Enter Direct Primary Care (DPC).
I discovered DPC almost by accident, while desperately considering my next step after deciding to resign from my current position. Thanks to a little mindful perspective, I decided that I had no further interest in contributing to the problem of ‘factory medical care’ and didn’t know what to do next. The concept of concierge medicine nauseated me a little, because I have always had a burden for the underserved and indigent, but I found myself looking at it anyway. Articles on cash-based medical practice led me to this concept of retainer-based primary care with a monthly fee, one that might be affordable to the Average Joe.
It seemed too good to be true. But I kept reading. And reading. And my craziest realization in all my reading has not been that DPC is too good to be true, but that the actual U.S. health care system is too broken and ridiculous to be true… but unfortunately is. Everyone just takes it for granted because it is all we know now. DPC is a tiny ray of common-sensical light amidst the morass of insanity that is somehow accepted in the world’s Greatest Nation as the means by which we prevent, diagnose and manage injury and illness.
I like to use the example of car insurance to elucidate where things have gone wrong. In most states, it is illegal to drive a car without insurance. But there is also a simple understanding of what it is meant to cover, and no one looks forward to filing a claim to their car insurance because that would mean something bad happened, such as an accident. That’s the nature of what “insurance” was meant to be: a failsafe or backup when there is a disruption in the natural order of things. There is value to having it there when you need it because accidents do happen. But car insurance does not cover your oil changes, tire rotations, windshield wipers, or interior detailing — in other words, prevention and maintenance. You pay out of pocket for those services to the degree that you find value in them. You might go to a dealership, or you might go to the corner mechanic. By the way, the corner mechanic isn’t going to stay afloat unless he does a respectable job with his services: back to basic free market rules. Just sayin’.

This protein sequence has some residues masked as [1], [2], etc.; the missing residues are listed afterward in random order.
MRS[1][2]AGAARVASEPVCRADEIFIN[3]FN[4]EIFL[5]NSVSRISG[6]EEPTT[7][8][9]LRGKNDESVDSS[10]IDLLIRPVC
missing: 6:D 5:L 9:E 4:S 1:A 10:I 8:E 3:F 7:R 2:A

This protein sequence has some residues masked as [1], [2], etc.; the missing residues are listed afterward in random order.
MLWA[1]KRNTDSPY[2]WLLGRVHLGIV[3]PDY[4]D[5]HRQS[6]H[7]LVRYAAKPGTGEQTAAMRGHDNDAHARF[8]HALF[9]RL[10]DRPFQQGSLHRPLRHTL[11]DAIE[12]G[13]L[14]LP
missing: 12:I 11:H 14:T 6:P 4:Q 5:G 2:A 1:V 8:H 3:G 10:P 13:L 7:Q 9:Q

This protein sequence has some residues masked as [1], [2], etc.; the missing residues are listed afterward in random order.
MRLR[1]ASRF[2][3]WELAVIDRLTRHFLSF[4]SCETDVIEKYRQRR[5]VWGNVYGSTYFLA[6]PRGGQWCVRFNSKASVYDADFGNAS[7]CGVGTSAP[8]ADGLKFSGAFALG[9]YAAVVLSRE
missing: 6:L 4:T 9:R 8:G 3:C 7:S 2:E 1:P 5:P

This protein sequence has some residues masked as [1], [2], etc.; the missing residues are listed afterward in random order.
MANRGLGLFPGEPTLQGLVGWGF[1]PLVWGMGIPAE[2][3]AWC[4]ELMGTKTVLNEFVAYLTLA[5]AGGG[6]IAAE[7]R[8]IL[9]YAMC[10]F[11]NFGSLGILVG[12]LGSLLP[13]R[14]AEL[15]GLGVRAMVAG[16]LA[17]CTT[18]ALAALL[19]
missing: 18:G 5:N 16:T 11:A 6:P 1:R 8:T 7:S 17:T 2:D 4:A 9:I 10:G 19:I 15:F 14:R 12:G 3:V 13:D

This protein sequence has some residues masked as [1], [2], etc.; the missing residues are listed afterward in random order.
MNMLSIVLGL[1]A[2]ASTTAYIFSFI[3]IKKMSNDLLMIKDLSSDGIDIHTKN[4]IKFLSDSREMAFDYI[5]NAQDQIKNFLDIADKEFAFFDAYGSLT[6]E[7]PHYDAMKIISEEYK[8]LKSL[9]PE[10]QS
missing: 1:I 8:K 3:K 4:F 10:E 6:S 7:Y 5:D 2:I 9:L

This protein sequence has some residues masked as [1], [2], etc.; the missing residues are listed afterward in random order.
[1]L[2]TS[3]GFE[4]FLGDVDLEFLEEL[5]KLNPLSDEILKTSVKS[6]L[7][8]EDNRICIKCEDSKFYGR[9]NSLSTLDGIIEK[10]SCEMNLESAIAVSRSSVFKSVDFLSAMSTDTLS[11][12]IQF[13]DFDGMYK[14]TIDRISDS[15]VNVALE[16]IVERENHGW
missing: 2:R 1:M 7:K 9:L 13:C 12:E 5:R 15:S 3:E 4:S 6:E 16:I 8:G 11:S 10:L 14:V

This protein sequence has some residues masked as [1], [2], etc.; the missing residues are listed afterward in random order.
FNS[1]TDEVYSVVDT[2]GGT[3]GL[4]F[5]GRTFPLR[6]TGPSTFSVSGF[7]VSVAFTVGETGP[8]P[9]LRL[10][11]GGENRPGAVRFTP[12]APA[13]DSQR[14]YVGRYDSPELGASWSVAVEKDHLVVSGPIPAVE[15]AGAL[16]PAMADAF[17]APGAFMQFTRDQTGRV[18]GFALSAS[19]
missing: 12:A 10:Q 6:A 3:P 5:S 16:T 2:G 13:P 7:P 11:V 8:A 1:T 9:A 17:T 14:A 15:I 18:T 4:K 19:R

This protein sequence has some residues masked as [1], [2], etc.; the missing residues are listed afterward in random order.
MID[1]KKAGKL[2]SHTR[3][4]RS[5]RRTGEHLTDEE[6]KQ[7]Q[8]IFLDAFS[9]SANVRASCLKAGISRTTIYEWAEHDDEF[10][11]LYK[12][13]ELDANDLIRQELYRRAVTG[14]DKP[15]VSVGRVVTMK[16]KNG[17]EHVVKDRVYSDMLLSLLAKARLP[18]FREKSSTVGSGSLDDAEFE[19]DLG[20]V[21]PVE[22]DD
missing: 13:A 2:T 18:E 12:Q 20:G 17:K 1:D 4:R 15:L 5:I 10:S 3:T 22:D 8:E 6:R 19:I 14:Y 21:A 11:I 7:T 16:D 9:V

Direct Primary Care is the corner mechanic for health care: prevention, maintenance, diagnosing the weird noise coming from under the hood, identifying the problem and fixing it to the best of his/her own ability with limited use of expensive specialized services (typically at cost to the consumer) unless absolutely necessary. DPC is the small business on the corner that is invested in serving the local community with a personal touch. It acknowledges that being a primary care physician is a lot of responsibility and when done right holds tremendous value. And it simply cannot be done right by one person for thousands of patients without compromising quality (the average full time hurried/stressed/rushed PCP is responsible for the care of 2500 patients, but a DPC doctor will typically cap off at around 600).
DPC can, however, bring health care back to a time and place where these words actually meant care for health, instead of layers and layers of rules, guidelines, quality measures, and so forth that we currently uphold as setting the standard in the form of “having insurance.” Having health insurance doesn’t make you any healthier than having car insurance makes you a safe driver. It doesn’t prevent adverse events, just proposes to help when these happen. Once you make insurance responsible for actual prevention, what else is it supposed to do besides control your habitual, day-to-day practices that may put you at risk? All the manpower required to control every member of a health plan, by the way, costs a lot of money — where do you suppose that money comes from? How about higher charges (in the form of premiums for insurance or taxes for government plans) to the consumer and decreased payouts to the producer? Food for thought.
Perhaps we also should ask ourselves what is our definition of “health” to begin with? Is it simply the absence of illness or injury? Does that really cover what you are looking for when it comes to being healthy… mere survival? Or would you like to feel well: alert, energetic, productive, and strong… in other words, to thrive? Then what you are looking for goes far beyond insurance. The health plan you really need is one tailored between you and a medical professional who has a personal relationship with you: one who has the time to get to know your needs then educate and guide you towards that state of wellness you have been looking for, rather than throwing prescriptions at you for lack of a better solution within a 10-minute visit.
If that version of health care interests you, look into Direct Primary Care. Thrive APC will be championing care that is Attentive, Personal, and Complete as we build and prepare to open this Fall. Or, if you are not within hailing distance of Franklin, Massachusetts, then check out this link to find a DPC practice near you: dpcfrontier.com/mapper.
Reforming health care in this country will not take a new set of laws, but a redefinition of terms; not a re-shuffling of players but a complete change of the game. Revolutions do not come from legislation, but from grassroots movements, history has taught us this time and again. This post may be your first peek into a critical component of the new generation of health care redefined. If you find that to be the case, then contribute to the movement by sharing, re-posting, forwarding, “liking”, or whatever you do with social media. We can start a revolution, but I for one plan to do it one patient at a time.